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Welfare Reform on the Web (September 2010): Pensions - UK

Hidden fees cut value of pensions by half

J. Swaine and H. Watt

Daily Telegraph, Aug. 2nd 2010, p.1 + 4

Mr David Pitt-Watson, a whistleblower and senior executive at Hermes Fund Managers, has revealed that a range of hidden charges and levies typically wipe more than 100,000 off the value of a middle class saver's private pension. These practices mean that British savers are retiring with pension pots worth 50% less than some of their European counterparts, despite having invested the same amount of money.

(For comment see Daily Telegraph, Aug. 2nd 2010, p.16)

The impact of changing demographics and pensions on the demand for housing and financial assets

A.Cerny, D. Miles and L. Schmidt

Journal of Pension Economics and Finance, vol. 9, 2010, p.393-420

This article examines the effect of changing demographics and changes in pension arrangements in a model that includes housing as an investment asset and a consumption good. It finds that pension reform has a significant impact on the demand for and price of housing in the UK, and suggests questions for further research.

Number working beyond 65 soars

H. Wallop

Daily Telegraph, Aug. 12th 2010, p. 1 +4

The total number of people over 65 still working has risen to 823,000, twice the level of a decade ago. The figures suggest that thousands of pensioners have to return to work to raise their income, or that they cannot afford to retire. Others work beyond the age of 65 to help support their children or grandchildren.

Pension age of 66 within five years

R. Prince and A. Porter

Daily Telegraph, Aug. 5th 2010, p. 1 + 2

Official figures show that the current ratio of four working adults for every pensioner will fall to three by 2020 and two by 2040. Life expectancy is now increasing sharply, with boys born in 2010 predicted to live to 89 and girls to 90. This rapid population ageing means that it is no longer viable for workers to retire at 65 and enjoy decades without work. This article predicts that the retirement age could be raised from 65 to 66 as early as 2015 for men and 2019 for women in order to ease pressure on the public finances.

Pensions half the minimum standard of living

S. Read

The Independent, Aug. 17th 2010, p. 24

A report by Aon Consulting has found that pension pots have continued to shrink for the last month, leaving the average 65 year old with 7,666 a year, half the amount they need for an adequate standard of living in retirement.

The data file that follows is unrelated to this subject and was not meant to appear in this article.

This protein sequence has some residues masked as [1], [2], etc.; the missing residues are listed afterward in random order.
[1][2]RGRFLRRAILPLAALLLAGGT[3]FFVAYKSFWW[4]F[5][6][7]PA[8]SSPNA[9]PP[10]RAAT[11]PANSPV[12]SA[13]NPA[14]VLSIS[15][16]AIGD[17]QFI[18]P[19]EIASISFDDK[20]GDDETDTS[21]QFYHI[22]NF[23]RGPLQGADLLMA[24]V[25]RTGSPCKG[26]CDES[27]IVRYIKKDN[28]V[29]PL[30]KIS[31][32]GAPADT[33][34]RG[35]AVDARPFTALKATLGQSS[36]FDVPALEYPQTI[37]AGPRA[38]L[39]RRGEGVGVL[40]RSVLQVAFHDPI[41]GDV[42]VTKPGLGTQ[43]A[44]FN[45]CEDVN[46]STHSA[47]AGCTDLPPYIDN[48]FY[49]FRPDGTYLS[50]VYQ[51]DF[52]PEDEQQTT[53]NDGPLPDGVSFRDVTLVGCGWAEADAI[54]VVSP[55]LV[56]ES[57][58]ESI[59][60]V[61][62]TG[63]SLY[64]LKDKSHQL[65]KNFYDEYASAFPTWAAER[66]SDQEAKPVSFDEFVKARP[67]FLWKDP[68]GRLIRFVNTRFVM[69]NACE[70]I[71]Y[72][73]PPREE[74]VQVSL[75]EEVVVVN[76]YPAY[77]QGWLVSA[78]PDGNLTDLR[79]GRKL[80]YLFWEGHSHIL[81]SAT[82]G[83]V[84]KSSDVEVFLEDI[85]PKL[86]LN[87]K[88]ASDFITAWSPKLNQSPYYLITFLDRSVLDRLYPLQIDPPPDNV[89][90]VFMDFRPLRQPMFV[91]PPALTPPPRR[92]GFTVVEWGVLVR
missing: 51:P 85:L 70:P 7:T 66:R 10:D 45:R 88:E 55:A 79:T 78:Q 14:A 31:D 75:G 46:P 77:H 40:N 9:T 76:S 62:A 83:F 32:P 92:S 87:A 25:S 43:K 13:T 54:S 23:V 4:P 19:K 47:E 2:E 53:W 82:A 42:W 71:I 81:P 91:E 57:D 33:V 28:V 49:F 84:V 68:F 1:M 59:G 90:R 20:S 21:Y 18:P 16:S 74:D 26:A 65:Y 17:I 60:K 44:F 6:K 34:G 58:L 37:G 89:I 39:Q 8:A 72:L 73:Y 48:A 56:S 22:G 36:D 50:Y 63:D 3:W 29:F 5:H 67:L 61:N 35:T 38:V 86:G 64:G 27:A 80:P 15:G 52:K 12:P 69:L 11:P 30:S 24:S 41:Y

Retire at 72 'to keep costs down'

M. Beckford

Daily Telegraph, Aug. 22nd 2010, p. 2

The Pensions Policy Institute (PPI) has said in a submission to the Department for Work and Pensions review of the retirement age that it is unfair and too expensive for workers to retire at the same age as those born decades before them, as life expectancy has increased substantially. To keep the costs of the state pension down to 2000 levels, the pension age would have to rise to 68 by 2030. To return expenditure to 1981 levels, it would have to rise to 72. The PPI also warned that poor people do not live as long as the rich, and therefore the government should provide higher pensions for them.

State pension is not enough to live on, minister admits

S. O'Grady

The Independent, July 29th 2010, p. 6

Pension minister Steve Webb has admitted that the basic state pension of 97 per week is 'not enough to live on', confirming government plans to raise the retirement age to 66 earlier than planned and adding that currently up to 7m people fail to save enough money to meet their retirement aspirations.

Survey on auto-enrolment and NEST

Association of Consulting Actuaries

London: 2010

Under laws introduced by Labour, employers will have to enrol all their staff in a company pension schem from 2012, unless workers specifically opt out. However, companies will only have to contribute the equivalent of 1% of a worker's salary, rising to 3% in 2017. This survey shows that 41% of Britain's largest employers expect to cut their contributions to the pension pots of existing members in order to cover the costs of enrolling millions of new workers. Employees will therefore be forced to increase the contributions they make from their wages to protect the value of their pensions.

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